In Wednesday’s Munchies, I shared some “purple pills” from game designer Gabriel Leydon. It’s not warm and fuzzy.
The psychological manipulation he describes feels like fighting over scraps. The scraps might be lucrative as the internet captures whatever attention the pre-online world had a grip on, but it’s not a foundation for wide prosperity any more than a private equity roll-up. Yea, they still increment “GDP” but so did constructing the Death Star (this doubles as a Clerks reference…iykyk).
And I don’t want to fall into the same idealistic trap Leydon describes in 70s futurism to pretend that C does not R.E.A.M
But there’s a non-Shaolin-inspired “C” that also rules everything around me — confirmation bias. It doesn’t roll off the tongue as easily as “cash” but it’s becoming more it’s fungible with it. (FOXA stock price is the exchange rate)
What does that mean?
It’s getting harder to know what’s true today. That’s not news. Everything we read is through a prism. The light we shine through it is our own priors and the refraction is perfectly predictable — the projected image will be the impression that minimizes the surprise between our starting beliefs and the interpretation of the new knowledge. If they hear the word “school shooter”, a liberal auto-presumes a MAGA-hate-pilled domestic terrorist and a conservative suddenly cares about mental health or anything else not starting with the letter “g”. 25 years ago they scapegoated video games and Keanu Reeves in a trenchcoat. The point is that our minds are made up because we are lazy and surprises are cognitively expensive (in the short term).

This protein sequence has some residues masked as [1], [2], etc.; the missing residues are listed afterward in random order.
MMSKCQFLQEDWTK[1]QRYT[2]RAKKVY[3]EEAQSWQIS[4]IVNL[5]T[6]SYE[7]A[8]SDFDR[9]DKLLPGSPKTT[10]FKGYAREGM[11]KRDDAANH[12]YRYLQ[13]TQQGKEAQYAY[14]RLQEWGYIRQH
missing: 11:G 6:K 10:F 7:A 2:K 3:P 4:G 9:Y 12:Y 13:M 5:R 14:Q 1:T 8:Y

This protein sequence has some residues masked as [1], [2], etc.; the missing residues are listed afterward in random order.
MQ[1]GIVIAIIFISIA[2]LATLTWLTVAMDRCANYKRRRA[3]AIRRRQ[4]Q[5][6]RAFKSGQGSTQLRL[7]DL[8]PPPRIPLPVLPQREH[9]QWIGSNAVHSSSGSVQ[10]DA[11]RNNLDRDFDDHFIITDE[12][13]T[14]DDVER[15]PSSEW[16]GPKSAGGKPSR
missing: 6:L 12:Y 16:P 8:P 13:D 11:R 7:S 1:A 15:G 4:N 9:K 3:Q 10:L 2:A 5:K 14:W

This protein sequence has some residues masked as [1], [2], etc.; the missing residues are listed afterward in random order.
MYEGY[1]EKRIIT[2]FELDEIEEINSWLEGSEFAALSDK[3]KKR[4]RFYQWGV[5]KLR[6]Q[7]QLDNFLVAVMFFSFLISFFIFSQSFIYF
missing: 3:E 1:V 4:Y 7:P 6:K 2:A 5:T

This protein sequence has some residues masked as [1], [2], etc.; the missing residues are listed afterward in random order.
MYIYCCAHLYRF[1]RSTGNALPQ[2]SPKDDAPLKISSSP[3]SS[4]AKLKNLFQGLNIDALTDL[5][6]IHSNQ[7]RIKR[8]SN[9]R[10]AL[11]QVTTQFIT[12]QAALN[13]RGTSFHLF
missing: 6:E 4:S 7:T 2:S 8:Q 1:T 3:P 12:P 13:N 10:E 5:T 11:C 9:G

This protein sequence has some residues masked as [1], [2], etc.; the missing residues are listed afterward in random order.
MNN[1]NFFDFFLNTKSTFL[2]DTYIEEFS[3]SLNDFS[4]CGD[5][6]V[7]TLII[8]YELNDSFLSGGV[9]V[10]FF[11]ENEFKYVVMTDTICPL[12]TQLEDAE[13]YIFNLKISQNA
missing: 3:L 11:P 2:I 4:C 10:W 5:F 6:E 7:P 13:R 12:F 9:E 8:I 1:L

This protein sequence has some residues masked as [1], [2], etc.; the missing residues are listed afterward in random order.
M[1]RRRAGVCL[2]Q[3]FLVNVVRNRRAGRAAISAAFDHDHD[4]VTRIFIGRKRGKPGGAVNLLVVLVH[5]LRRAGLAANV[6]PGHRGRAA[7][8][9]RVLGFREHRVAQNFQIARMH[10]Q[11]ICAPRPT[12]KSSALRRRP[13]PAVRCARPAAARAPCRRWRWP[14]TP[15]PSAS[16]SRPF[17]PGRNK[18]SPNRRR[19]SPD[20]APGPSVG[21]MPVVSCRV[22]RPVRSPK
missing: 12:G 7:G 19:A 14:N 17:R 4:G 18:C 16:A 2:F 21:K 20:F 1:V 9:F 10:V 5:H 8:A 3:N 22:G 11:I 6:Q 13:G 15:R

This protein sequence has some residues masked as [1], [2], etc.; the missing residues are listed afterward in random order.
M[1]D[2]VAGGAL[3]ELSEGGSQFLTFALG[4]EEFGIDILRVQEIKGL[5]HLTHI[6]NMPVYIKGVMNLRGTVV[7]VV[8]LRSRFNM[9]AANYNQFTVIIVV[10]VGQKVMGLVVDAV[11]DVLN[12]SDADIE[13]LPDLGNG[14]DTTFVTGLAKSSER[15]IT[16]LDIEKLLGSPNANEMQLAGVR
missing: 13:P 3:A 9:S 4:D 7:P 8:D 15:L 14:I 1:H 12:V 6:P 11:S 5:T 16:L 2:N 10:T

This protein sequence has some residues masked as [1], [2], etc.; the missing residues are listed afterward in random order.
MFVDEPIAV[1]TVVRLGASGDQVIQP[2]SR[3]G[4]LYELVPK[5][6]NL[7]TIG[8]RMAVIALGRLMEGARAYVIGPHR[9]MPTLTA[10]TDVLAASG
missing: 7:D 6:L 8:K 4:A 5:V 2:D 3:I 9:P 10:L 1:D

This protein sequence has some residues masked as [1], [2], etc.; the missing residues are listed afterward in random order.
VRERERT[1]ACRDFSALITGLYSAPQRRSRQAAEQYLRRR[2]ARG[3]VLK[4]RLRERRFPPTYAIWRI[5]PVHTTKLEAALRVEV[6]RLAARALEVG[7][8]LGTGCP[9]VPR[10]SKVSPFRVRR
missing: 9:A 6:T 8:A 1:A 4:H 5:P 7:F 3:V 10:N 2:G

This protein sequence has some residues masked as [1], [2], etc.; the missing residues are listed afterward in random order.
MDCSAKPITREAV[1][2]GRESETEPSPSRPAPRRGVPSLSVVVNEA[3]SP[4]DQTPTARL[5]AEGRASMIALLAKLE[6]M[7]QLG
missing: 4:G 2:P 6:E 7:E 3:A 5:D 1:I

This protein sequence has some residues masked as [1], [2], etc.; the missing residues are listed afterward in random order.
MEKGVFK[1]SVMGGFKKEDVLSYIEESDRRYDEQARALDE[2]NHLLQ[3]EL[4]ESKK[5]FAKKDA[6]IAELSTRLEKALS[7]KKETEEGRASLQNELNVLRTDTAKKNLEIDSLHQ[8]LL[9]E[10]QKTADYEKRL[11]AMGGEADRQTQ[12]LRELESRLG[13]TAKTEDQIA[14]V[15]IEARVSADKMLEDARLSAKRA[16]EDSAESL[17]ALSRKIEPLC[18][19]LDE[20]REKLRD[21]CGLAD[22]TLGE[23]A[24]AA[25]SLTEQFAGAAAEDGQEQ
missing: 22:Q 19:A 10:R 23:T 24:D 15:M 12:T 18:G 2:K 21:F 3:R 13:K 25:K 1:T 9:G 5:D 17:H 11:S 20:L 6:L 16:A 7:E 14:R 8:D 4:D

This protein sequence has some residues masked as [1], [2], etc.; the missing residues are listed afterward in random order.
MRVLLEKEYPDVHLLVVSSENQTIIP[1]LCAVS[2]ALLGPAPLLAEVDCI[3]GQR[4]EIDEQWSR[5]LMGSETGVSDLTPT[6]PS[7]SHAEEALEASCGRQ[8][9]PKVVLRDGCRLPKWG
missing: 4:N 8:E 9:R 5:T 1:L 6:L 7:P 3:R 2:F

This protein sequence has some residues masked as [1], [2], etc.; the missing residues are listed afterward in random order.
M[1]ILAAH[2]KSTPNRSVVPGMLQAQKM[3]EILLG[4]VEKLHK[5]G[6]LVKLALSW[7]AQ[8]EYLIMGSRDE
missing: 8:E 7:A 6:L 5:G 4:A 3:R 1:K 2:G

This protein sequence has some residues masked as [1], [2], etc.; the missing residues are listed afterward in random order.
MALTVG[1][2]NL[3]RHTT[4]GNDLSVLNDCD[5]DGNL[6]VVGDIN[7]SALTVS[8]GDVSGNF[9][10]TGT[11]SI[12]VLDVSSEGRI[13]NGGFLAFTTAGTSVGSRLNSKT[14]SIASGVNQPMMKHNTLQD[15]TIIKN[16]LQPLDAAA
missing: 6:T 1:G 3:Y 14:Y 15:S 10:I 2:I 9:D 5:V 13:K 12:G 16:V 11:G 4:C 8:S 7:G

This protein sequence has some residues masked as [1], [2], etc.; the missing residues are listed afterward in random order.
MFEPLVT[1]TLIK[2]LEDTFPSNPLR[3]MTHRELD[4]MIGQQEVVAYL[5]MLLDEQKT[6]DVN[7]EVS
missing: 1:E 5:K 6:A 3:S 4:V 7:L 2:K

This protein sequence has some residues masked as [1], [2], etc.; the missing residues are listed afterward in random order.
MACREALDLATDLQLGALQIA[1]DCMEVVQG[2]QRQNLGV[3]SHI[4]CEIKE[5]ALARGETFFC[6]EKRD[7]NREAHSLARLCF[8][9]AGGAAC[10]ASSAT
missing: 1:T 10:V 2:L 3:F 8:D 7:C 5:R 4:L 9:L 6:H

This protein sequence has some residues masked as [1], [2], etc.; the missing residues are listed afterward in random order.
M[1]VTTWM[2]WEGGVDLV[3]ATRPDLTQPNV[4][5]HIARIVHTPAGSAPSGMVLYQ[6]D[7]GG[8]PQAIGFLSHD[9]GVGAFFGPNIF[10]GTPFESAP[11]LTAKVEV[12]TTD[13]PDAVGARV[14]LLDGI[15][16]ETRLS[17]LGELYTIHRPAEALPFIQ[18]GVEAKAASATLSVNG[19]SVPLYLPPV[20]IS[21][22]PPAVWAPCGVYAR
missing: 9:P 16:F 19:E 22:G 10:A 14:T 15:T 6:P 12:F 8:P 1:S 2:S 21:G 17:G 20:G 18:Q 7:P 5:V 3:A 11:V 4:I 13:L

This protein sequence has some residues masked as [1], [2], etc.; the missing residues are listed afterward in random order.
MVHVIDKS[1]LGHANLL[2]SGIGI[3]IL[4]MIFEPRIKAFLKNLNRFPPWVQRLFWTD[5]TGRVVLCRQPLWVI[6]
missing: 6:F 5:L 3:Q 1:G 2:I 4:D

Your prism is a cope. Or a dishwasher — it saves you time. And because our minds are already inclined to take such shortcuts, the media just needs to keep bringing food to the cell. If horoscopes didn’t already exist, I’d accuse XKCD of leaking the partisan news business model:
I have mixed feelings to report.
It’s possible to fabricate new prisms. Angled to project a wider spectrum of understanding — smarter, more empathetic, courageous. It sounds nice but there’s a problem. The allure of the prisms in front of you now is they make you feel comfortable. Self-righteous. In control.
That means it hurts to have your horizons expanded. Learning is a struggle. If it’s not, it’s just review. You can do elementary math puzzles all day and feel proud but you aren’t growing. (Which is why that “expensive” moment of surprise is so valuable — it is the learning stimulus).
And this is where the storyteller comes in. The best stories, in my unapologetically smug opinion, are the ones that burden your mind with a lack of closure. They whisper “withhold judgment”. Their ambiguity is the most honest reflection of our condition. Their objects endure mistakes, hard choices, triumphs, and redemption. But the best won’t wrap it all up in a lesson (see Roger Ebert’s 2010 review of Lost In Translation). That trains us to stay immature. Fairy tales and parables are for kids because they’re developing a conscience bit by bit.
You can tell when a grown-up hasn’t grown up. They need laugh tracks and characters with face tattoos for hints on how to feel.
After reading The Sympathizer and finishing Ken Burns’ 20-hour Vietnam documentary, I’m again humbled by how complicated and inconsistent we are. Such stories grab us by the face and force us to look at our hands and what they’re capable of. At both extremes. (1 min clip by one of the veterans on war being “finishing school”).
The importance of (good) stories in raising our self-awareness came to me obliquely. I just finished that 4-hour George Carlin documentary on HBO Max. I really enjoyed it but the line that keeps echoing:
People are wonderful. I love individuals. I hate groups of people. I hate a group of people with a ‘common purpose’. ‘Cause pretty soon they have little hats. And armbands. And fight songs. And a list of people they’re going to visit at 3am. So, I dislike and despise groups of people but I love individuals. Every person you look at; you can see the universe in their eyes, if you’re really looking.
It’s a reminder. The best stories are written in our lives. You just have to get together to hear them.
Happy Mother’s Day